A few weeks ago, I blogged about different ways writers can share and publish their work in the classroom. In today’s post, I zoom in on one of those options: creating an audio recording of a piece of writing.
“Here, try it,” I said, nudging the fluency phone towards Cameron, a 9th grade writer.
“I looks like something I used in second grade,” he said, taking the macaroni-shaped PVC pipe in his hand. He put it up to his ear and whispered hello into the opening. “Wow, that is really loud!” He smiled.
Carthen grabbed the phone from him. “Let me try!” she said and whispered something inaudible into the phone, giggling at the sound of her own voice amplified.
At first my students were skeptical of the fluency phones. They look like toys, or something out of an elementary school teacher’s bag of tricks. But soon, almost every student had taken one from the oversized bag.
The fluency phones are perfect for young students learning to read books with expression, and they are perfect for high school students learning (mustering up the confidence!) to read their own work out loud – an important step in the writing process but one that students often shy away from or skip altogether because they hate hearing the sound of their own voice.
Students used the fluency phones in preparation for the culminating step of our poetry study: making audio recordings of their work. This project took three days and revealed a lot to me about students’ fears connected to writing. It’s hard enough to share your ideas, they said. It’s even harder to force yourself to listen to them as you read out loud.
The Mini Project
On the first day, we talked about how to read a poem out loud with feeling. We listened to a few different recordings of professional poets, and one by a former student. For instance, we listened to a live recording of Billy Collins reading “Forgetfulness.” If you follow this link, you’ll find his recording, along with several hundred other recordings of poets reading their work. The Poetry Foundation really is an amazing resource!
With the text pulled up in front of them, students listened to the recordings, honing in on
- how the poets “read” line breaks
- the pace of each poem
- how the poet communicated emotion with his/her voice
Then we made a list of all of our noticings. Students observed many things about the different recordings, including how readers drop their voices to indicate the end of an idea or create a somber mood; poems that are presented “faster” are still read slowly enough to hear every word, every pause; the readers sound like they are talking to you rather than giving a presentation; most readers slow down at the end of the poem; and poets pause on significant words, dragging them out more than others.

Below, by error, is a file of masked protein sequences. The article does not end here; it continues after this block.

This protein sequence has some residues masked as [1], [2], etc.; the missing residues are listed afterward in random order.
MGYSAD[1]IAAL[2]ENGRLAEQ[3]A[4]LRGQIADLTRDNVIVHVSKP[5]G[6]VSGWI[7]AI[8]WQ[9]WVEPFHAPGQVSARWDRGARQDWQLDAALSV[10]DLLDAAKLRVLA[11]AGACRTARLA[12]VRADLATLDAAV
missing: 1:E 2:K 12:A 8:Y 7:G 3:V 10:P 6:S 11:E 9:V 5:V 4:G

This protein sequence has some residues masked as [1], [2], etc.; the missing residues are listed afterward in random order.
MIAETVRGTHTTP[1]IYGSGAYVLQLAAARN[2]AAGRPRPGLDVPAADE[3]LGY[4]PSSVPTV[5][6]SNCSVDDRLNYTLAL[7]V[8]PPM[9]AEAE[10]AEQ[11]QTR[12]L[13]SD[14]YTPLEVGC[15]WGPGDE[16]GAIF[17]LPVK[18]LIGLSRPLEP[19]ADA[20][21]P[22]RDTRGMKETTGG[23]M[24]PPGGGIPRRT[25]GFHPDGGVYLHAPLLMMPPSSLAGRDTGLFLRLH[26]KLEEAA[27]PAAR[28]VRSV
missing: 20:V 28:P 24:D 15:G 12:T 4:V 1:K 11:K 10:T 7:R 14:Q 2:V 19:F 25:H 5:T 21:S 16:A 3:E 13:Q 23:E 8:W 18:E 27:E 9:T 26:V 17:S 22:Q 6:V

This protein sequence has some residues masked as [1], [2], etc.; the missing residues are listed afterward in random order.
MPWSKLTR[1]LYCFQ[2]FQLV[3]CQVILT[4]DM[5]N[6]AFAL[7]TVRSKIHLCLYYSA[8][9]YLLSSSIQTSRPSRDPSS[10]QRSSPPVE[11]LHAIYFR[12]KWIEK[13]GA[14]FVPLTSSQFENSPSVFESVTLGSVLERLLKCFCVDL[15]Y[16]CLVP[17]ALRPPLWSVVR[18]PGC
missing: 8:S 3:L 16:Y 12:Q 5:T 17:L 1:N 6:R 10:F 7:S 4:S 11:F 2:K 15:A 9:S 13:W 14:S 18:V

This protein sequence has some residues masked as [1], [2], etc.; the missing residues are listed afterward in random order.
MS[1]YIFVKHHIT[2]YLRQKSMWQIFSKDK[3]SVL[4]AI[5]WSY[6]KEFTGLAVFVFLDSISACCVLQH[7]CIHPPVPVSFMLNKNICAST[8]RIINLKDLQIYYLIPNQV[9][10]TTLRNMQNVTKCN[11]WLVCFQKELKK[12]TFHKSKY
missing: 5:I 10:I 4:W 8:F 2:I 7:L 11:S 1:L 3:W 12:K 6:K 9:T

Then I gave students some guiding questions to help them think about how they might read their own poems:
- What is the mood of my poem? How can I communicate this mood with my voice?
- Is my poem fast- or slow-paced (are there more end-stopped lines or enjambed lines)? Where should I speed up my reading and where should I slow it down?
- What are the most important words in my poem? How do I want to emphasize these words with my voice?
Students spent the rest of the period practicing reading one of their poems to a friend or to themselves with the help of a fluency phone.
The next day, the technology coordinator at our school previewed several apps that students could use to record their work, and students had an opportunity to try out different software and ask the coordinator questions.
The audio recordings were due two days later. I asked students to complete them at home, knowing it would be very difficult or impossible for each of them to find a perfectly quiet space on campus for recording.
When I asked my students to reflect on the experiment, although many of them said they hated listening to their own voice, they recognized the value in the project. Here’s what some of them had to say:
“I enjoyed the experience of recording because now the reader knows how I want my poem to sound in his mind.” — Cory M.
“[When I recorded my poem] I noticed how line breaks played into the speed of my poem.” — Cameron B.
“I enjoyed [this project] because it made me feel like an actual poet reading [my poem] out loud.” –Ella N.
“[When I read my work out loud], I noticed how some words didn’t sound well with other words. I also heard how my line breaks sounded and if I needed to edit them.” –James G.
“I was really able to notice the effect of line breaks. I hadn’t really noticed how much line breaks change the flow of a poem, in a good way.” Blair H.
“I feel like my poem was more deep and meaningful when read thoughtfully aloud.” — Liza R.
“I noticed that the last line of each stanza needed a really long pause for effect.” Daniel M.
“When I wrote my poem I meant for it to be sad and emotional to express how I felt when my Grampa died, but after I read it aloud I really got to hear how emotional it actually was.” — Abby E.
“The way you read it is the way you want people to read it, so it’s interesting to see what that is.” Julia K.
Next week I am going to set up listening stations so my students can listen to one another’s poems. I plan to organize each station by theme, and invite students to listen to 1-2 poems at each station. I’ll be sure to report back about this activity in one of my next posts!
How do you encourage students to read their work out loud? Do you offer alternative ways of sharing or publishing work in your classroom? Leave us a comment below to tell us what you’re thinking about or find us on Facebook or Twitter @allisonmarchett @rebekahodell1.